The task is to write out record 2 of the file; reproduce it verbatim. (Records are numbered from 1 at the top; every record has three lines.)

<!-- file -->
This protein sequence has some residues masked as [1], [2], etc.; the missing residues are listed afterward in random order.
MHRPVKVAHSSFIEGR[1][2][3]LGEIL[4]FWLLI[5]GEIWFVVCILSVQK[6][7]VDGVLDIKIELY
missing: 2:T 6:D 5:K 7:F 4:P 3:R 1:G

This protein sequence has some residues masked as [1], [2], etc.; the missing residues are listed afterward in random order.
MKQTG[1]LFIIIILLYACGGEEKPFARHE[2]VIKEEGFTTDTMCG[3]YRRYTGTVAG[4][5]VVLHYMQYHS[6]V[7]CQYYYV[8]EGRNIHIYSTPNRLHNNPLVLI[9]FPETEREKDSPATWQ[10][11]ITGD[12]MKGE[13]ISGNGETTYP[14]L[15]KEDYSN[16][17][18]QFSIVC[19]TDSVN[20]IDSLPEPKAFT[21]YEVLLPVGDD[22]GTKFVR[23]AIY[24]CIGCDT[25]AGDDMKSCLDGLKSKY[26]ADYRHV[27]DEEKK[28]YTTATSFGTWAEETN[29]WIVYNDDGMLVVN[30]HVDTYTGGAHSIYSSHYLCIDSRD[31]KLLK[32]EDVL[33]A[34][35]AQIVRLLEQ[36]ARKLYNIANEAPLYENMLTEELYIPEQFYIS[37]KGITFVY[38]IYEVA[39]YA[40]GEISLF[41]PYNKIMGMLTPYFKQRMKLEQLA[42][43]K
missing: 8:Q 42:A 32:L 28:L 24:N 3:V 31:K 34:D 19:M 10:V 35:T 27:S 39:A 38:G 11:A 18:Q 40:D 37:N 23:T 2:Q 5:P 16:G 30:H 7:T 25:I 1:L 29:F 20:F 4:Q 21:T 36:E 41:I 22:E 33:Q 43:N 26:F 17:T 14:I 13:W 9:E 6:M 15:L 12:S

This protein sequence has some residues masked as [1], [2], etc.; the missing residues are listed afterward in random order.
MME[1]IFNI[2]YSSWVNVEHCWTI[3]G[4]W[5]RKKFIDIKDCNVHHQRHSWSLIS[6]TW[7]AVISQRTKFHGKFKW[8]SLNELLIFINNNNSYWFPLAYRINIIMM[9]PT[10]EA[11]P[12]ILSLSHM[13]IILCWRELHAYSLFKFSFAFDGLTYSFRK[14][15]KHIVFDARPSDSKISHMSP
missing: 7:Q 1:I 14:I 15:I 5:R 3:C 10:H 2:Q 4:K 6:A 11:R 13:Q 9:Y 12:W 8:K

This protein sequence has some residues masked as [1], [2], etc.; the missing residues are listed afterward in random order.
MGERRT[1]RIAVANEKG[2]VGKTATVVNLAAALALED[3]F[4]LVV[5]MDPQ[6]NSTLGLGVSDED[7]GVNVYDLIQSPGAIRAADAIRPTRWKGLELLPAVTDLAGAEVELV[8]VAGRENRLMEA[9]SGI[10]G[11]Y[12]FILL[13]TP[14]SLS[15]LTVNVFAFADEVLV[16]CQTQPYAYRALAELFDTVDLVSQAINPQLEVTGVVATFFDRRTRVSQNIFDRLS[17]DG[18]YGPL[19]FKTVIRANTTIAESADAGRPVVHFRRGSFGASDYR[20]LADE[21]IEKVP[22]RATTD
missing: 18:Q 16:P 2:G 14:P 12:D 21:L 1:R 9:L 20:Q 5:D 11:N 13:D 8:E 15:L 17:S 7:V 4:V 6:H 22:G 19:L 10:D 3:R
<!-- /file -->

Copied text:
This protein sequence has some residues masked as [1], [2], etc.; the missing residues are listed afterward in random order.
MKQTG[1]LFIIIILLYACGGEEKPFARHE[2]VIKEEGFTTDTMCG[3]YRRYTGTVAG[4][5]VVLHYMQYHS[6]V[7]CQYYYV[8]EGRNIHIYSTPNRLHNNPLVLI[9]FPETEREKDSPATWQ[10][11]ITGD[12]MKGE[13]ISGNGETTYP[14]L[15]KEDYSN[16][17][18]QFSIVC[19]TDSVN[20]IDSLPEPKAFT[21]YEVLLPVGDD[22]GTKFVR[23]AIY[24]CIGCDT[25]AGDDMKSCLDGLKSKY[26]ADYRHV[27]DEEKK[28]YTTATSFGTWAEETN[29]WIVYNDDGMLVVN[30]HVDTYTGGAHSIYSSHYLCIDSRD[31]KLLK[32]EDVL[33]A[34][35]AQIVRLLEQ[36]ARKLYNIANEAPLYENMLTEELYIPEQFYIS[37]KGITFVY[38]IYEVA[39]YA[40]GEISLF[41]PYNKIMGMLTPYFKQRMKLEQLA[42][43]K
missing: 8:Q 42:A 32:L 28:L 24:N 3:V 31:K 34:D 19:M 10:V 35:T 27:S 39:A 38:G 11:A 18:Q 40:D 37:N 23:T 2:Q 5:P 16:G 30:H 7:T 25:I 1:L 29:F 20:F 4:Q 21:T 36:E 41:I 22:E 33:Q 43:N 26:F 17:T 14:I 13:W 9:E 6:M 15:L 12:S